Tomomi Taniguchi-Takizawa, Harutoshi Kato, Makiko Shimizu and Hiroshi Yamazaki* Pages 1 - 1 ( 1 )
Aims: Base dissociation constants of 30 model chemicals were investigated to constitute potential determinant factors predicting the contributions of flavin-containing monooxygenases (FMOs).
Background: The contributions of FMOs to the metabolic elimination of new drug candidates could be underestimated under certain experimental conditions during drug development.
Objective: A method for predicting metabolic sites and the contributions of FMOs to N-oxygenations is proposed using a molecular descriptor, the base dissociation constant (pKa base), which can be estimated in silico using commonly available chemoinformatic prediction systems.
Methods: Model drugs and their oxidative pathways were surveyed in the literature to investigate the roles of FMOs in their N-oxygenations. The acid and base dissociation constants of the nitrogen moieties of 30 model substrates were estimated using well-established chemoinformatic software.
Results: The base dissociation constants of 30 model chemicals were classified into two groups based on the reported optimal in vitro pH of 8.4 for FMO enzymes as a key determinant factor. Among 18 substrates (e.g., trimethylamine, benzydamine, and itopride) with pKa (base) values in the range 8.4–9.8, all N-oxygenated metabolites were reportedly predominantly catalyzed by FMOs. Except for three cases (xanomeline; L-775,606; and tozasertib), the nine substrates with pKa (base) values in the range 2.7–7.9 were only moderately or minorly N-oxygenated by FMOs in addition to their major metabolic pathway of oxidation mediated by cytochrome P450s. N-Oxygenation of T-1032 (with a pKa of 4.8) is mediated predominantly by P450 3A5, but not by FMO1/3.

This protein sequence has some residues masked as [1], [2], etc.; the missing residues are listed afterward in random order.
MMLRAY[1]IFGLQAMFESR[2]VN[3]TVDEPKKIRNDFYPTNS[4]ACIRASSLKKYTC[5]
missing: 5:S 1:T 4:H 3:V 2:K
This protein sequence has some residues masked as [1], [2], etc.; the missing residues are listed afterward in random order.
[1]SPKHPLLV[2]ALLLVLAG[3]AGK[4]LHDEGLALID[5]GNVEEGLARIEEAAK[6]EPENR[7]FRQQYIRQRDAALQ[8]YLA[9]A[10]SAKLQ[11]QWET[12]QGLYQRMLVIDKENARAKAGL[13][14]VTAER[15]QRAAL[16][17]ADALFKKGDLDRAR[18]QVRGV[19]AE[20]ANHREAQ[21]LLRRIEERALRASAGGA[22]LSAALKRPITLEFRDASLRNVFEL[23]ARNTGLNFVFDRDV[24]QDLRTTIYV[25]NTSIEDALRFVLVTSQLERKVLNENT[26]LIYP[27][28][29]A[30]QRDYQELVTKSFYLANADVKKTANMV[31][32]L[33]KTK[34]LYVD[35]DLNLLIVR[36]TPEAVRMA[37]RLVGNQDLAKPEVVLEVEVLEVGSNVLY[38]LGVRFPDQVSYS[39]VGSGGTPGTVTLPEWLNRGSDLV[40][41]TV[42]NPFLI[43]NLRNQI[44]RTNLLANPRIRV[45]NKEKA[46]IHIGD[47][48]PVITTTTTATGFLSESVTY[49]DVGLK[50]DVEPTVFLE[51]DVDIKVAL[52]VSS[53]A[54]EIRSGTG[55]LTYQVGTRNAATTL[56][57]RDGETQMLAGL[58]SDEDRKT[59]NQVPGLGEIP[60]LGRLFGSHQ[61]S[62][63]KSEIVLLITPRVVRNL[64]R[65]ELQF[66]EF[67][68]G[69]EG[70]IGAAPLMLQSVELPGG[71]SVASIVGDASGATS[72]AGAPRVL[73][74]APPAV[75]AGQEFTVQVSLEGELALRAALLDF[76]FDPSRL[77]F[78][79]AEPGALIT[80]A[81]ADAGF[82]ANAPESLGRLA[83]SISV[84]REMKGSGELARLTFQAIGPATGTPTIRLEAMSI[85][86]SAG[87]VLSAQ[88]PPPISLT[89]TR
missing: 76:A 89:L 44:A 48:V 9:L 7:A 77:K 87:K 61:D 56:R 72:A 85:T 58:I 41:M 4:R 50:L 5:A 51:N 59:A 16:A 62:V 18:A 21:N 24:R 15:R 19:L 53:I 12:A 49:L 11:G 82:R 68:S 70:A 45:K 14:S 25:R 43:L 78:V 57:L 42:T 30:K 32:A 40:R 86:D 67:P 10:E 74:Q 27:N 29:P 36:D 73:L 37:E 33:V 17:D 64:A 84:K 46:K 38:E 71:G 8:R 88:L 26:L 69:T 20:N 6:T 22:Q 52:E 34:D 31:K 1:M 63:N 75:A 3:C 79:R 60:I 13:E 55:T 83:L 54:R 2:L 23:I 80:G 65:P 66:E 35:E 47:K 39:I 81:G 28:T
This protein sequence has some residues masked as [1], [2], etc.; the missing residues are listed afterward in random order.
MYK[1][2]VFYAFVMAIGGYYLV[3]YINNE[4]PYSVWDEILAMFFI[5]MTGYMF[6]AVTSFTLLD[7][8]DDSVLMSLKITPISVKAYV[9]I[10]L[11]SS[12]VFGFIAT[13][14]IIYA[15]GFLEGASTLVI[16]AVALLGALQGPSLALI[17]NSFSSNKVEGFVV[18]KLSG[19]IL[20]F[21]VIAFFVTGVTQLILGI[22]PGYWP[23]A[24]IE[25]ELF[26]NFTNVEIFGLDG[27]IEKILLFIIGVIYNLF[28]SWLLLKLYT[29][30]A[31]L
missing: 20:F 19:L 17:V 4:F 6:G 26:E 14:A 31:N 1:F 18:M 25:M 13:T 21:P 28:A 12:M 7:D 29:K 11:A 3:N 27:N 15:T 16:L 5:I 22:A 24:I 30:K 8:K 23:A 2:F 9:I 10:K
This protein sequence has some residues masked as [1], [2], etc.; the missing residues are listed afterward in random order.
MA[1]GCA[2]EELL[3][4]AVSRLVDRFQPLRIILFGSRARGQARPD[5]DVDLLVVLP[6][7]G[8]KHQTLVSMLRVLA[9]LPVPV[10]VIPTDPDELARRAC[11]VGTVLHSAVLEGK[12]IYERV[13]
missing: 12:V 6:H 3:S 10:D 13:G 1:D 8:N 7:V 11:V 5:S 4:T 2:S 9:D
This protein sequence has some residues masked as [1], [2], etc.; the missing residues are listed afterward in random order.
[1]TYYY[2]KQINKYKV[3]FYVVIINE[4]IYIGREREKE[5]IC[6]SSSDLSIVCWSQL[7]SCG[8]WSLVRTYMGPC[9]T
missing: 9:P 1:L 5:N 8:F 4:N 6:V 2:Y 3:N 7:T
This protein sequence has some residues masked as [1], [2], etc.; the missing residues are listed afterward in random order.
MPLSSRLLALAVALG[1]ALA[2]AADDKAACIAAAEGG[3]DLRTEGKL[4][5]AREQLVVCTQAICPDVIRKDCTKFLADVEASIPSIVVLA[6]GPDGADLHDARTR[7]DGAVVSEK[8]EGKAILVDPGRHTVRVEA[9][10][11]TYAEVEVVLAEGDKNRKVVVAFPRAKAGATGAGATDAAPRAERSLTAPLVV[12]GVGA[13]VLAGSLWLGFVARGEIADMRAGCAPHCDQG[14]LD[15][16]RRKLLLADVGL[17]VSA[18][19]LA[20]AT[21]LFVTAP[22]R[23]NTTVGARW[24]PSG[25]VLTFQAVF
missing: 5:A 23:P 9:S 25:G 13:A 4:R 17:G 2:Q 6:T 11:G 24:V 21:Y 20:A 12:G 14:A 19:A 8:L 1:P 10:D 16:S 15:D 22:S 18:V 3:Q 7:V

Conclusion: The predicted contributions of FMOs to the N-oxygenation of drug candidates can be simply estimated using classic base dissociation constants.
FMO, N-oxide formation, pKa base, optimal pH, P450, drug development
Discovery Technology Laboratories and Sohyaku Innovative Research Division, Mitsubishi Tanabe Pharma Corporation, Kanagawa,, Drug Metabolism and Pharmacokinetics Laboratories, Sohyaku Innovative Research Division, Mitsubishi Tanabe Pharma Corporation, Kanagawa,, Laboratory of Drug Metabolism and Pharmacokinetics, Showa Pharmaceutical University, Machida, Tokyo,, Laboratory of Drug Metabolism and Pharmacokinetics, Showa Pharmaceutical University, Machida, Tokyo